How digital killed Look & Listen

2014-06-15 15:00

If ever there was any doubt that digital has truly taken over, retail music company Look & Listen’s filing for business rescue should make the message clear.

According to a business-rescue notice filed earlier this month, the company, which has 19 stores across the country, took the resolution to voluntarily file for business-rescue proceedings.

In a sworn affidavit by director Howard Lazarus, 14 of these stores have been trading unprofitably and the company failed to make a profit for the financial year that ended in February.

Look & Listen said it had also incurred monthly trading losses for March, April and May.

Lazarus said the current financial position had made it impossible for the company to secure further financial commitment or support from its shareholders or associate group companies.

He listed the escalated migration of customers away from physical products in music, gaming and movies to digital downloads as a major contributing factor to the company’s poor performance.

The growth of digital in music cannot be denied.

In a report released earlier this year by the International Federation of the Phonographic Industry, a music industry nonprofit organisation based in Switzerland, more than 28?million people worldwide now pay for a music subscriptions, up from 20?million in 2012 and 8?million in 2010.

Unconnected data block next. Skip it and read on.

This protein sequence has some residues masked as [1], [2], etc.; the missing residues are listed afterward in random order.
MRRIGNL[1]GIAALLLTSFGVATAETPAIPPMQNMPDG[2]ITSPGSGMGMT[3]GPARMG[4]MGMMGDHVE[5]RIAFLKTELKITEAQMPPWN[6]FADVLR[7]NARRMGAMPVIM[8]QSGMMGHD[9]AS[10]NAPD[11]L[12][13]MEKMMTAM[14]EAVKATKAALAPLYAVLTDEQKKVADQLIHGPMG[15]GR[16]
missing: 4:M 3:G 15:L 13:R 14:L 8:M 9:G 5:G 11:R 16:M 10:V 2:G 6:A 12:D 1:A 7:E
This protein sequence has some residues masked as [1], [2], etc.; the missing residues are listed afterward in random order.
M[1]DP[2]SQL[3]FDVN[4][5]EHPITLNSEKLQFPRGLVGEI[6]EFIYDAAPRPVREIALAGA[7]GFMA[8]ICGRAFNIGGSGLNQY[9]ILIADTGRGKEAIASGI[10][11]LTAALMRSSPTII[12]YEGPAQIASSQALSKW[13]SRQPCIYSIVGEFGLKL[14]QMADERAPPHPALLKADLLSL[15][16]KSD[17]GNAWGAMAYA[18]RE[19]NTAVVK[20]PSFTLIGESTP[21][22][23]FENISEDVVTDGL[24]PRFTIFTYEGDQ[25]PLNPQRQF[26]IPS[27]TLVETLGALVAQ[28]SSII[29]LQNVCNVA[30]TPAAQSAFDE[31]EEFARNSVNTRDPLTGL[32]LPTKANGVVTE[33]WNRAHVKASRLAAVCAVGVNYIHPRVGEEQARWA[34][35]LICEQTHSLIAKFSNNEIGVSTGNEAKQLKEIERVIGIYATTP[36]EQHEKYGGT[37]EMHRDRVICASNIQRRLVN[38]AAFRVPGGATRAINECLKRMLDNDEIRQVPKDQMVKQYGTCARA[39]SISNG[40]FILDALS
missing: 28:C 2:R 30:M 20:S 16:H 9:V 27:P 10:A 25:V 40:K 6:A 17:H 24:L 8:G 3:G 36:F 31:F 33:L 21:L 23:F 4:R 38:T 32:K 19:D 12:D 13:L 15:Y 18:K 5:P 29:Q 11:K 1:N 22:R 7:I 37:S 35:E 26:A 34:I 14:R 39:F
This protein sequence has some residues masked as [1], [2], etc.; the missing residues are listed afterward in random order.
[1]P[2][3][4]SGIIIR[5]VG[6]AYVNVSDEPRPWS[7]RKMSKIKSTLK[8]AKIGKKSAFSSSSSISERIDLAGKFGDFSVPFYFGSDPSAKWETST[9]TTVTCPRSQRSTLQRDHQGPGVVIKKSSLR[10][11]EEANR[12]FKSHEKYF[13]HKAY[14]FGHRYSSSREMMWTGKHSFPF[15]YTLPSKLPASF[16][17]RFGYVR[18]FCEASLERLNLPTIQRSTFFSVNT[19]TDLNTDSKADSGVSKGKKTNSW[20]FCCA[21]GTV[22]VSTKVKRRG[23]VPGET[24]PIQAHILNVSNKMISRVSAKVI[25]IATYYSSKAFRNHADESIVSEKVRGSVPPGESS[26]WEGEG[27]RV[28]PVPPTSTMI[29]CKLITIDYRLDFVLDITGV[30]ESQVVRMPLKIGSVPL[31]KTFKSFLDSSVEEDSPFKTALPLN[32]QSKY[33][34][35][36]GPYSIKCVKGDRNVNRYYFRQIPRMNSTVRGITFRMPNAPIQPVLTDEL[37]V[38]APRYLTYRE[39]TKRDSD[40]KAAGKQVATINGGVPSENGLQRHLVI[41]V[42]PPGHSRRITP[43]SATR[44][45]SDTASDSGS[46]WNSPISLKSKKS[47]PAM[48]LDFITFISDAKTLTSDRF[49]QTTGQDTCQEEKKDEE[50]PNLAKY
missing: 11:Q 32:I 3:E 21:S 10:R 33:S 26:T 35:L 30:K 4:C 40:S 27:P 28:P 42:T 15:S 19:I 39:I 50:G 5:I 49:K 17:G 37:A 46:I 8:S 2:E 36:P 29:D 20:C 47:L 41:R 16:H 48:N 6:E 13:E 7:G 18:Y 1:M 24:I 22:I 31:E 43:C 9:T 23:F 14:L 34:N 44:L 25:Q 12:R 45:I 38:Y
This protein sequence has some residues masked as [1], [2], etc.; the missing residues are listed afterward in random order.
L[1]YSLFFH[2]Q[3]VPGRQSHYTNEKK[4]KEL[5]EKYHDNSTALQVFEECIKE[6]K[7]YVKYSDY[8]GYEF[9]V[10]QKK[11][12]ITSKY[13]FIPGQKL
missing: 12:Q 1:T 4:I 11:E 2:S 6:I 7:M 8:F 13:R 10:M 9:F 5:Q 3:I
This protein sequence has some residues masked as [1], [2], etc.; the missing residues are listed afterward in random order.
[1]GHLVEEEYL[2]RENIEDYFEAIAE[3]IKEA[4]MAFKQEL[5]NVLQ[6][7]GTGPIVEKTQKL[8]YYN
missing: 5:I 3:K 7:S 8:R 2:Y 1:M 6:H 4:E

“Downloads are helping drive digital growth in some developing markets, including Hong Kong, the Philippines, Slovakia and South Africa. Revenues from downloads globally fell slightly by 2.1% in value, the decline being offset by increases in streaming and subscription revenue,” it said.

A key theme in the report was the huge potential of emerging markets following the expansion of licensed digital services in the past three years.

“Many smaller emerging markets are starting to post significant increases in revenues as digital channels open new opportunities in countries that had a weak physical retail infrastructure,” said the report.

The report noted a 107% increase in digital revenue in South Africa last year.

Revenue from subscription services like Deezer and Spotify grew 51.3% to more than $1?billion (R10.8?billion) for the first time.

South African mobile operators have recognised how lucrative this market is and Vodacom is rumoured to be in talks with music-streaming service Spotify, while MTN is also in talks with a similar service, Simfy.

Lazarus said Look & Listen’s woes were also due to “a depressed economic climate, specifically within discretionary retail product categories such as music, gaming and movies”.

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